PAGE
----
Other than that, it looks like on the PCB I should put in an electrolytic 10uF cap in place of each 0.1uF cap. I'm still reading through the paper you linked to to verify that is a good size of capacitor to use.

    Thanks for the help, please let me know if I have the right idea.
     
  7. dknguyen

    dknguyen Well-Known Member

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    You want at least a one ceramic cap rather than exclusively electrolytic caps since the charging and discharge of that cap is a high frequency application. You might be able to get away with a 1uF ceramic in parallel with a much larger 1oouF-470uF electrolytic that could supply the gate charge through multiple switchigns before a recharge is required. I've never actually tried this though and never seen a circuit that did and there might be a reason why (maybe resonance peaking or something like that messes with things) but it seems worth a shot.

    YeahYou either need to provide a cap large enough that it never needs to recharge the duration of the switching in a commutation phase at slowest RPM, or you need to do synchronous rectification which you already suggested (below).

    I should note though that you don't necessarily have to precharge the bootstrap via the low-side immediately before you turn the high-side on every time. The cap should be large and low self-discharge so the charge should last long until the rotation makes it's way around back to the high-side switch again unless you're spinning super slow. In this way, regular commutation should require that the low-side be turned on at some point during the rotation before the high-side needs to turn on again and that alone might be enough unless you provide a very large bootstrap cap (like the ceramic and larger electrolytic in parallel).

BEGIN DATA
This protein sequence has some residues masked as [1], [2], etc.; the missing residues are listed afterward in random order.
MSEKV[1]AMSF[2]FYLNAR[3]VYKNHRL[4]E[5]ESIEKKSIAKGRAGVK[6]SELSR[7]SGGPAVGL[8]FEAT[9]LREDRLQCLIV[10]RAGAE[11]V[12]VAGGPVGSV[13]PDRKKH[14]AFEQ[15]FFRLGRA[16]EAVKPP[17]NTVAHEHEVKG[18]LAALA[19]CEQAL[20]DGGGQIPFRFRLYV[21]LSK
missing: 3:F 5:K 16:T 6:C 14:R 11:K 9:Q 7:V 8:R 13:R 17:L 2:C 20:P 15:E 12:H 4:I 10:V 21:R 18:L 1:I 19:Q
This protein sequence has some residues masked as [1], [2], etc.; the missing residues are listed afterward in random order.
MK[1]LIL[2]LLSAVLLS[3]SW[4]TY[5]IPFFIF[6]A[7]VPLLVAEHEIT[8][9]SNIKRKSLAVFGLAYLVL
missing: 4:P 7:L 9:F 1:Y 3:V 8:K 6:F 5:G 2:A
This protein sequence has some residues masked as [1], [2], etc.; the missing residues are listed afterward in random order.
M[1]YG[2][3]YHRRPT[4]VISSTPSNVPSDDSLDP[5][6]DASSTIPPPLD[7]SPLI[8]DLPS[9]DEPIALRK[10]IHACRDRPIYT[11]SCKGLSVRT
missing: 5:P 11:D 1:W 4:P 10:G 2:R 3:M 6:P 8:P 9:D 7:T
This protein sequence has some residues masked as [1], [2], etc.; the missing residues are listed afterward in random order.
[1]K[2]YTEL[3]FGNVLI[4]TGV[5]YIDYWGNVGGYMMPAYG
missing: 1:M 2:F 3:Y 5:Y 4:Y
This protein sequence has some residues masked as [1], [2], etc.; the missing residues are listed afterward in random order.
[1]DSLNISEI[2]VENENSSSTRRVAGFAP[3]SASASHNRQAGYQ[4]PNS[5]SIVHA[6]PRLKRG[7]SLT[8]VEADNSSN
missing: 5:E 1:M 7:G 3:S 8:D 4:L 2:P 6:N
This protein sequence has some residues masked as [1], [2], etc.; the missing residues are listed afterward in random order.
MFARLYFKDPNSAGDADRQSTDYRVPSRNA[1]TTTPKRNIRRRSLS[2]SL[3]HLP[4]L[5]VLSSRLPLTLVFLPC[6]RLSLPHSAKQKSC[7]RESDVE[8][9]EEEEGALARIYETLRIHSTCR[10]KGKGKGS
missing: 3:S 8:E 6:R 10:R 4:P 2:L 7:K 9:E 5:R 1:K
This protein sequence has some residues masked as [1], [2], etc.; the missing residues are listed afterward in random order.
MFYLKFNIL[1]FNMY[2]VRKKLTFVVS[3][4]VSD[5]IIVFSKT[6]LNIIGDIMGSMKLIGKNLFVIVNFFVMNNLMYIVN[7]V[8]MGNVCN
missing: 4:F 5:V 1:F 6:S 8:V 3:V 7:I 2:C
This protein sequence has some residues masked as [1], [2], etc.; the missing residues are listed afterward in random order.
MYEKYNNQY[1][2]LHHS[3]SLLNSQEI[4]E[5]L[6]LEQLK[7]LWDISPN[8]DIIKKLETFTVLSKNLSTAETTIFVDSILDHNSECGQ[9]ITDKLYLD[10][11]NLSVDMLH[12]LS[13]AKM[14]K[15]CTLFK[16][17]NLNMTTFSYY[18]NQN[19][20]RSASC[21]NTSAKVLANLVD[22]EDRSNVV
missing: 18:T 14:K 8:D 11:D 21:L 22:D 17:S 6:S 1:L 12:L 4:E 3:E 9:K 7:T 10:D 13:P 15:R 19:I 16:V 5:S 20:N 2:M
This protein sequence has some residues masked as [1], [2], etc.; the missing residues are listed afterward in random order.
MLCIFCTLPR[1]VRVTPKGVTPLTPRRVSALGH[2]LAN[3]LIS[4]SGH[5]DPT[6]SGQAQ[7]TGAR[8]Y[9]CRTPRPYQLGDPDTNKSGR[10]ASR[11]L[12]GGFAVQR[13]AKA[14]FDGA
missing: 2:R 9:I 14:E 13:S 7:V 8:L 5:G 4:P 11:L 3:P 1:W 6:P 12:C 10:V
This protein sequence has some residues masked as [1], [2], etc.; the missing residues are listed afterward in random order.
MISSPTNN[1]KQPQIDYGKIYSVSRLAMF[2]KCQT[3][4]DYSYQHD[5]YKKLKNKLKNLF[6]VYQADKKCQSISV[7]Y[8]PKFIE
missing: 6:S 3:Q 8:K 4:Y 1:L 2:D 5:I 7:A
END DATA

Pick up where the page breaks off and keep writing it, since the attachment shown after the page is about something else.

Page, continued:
How many transitions you want to do off of a single bootstrap charge and how long you want to maintain a drive state after a gate transition are often bigger issues than how long you have to wait between the time a bootstrap is charged and the time a bootstrap is used.

    Yes. If you're furiously PWMing the high-side multiple times in a single commutation phase such that the low-side switch never has a chance to recharge the bootstrap from regular commutation before the bootstrap cap is starved, then you can do what you described which is also called synchronous rectification. The low-side MOSFET acts as an actively controlled flyback diode and reduces flyback losses. A bonus is it also recharges the bootstrap cap. Just make sure you don't shoot-through or keep the low-side on for so long that the motor starts to begin to brake as a generator.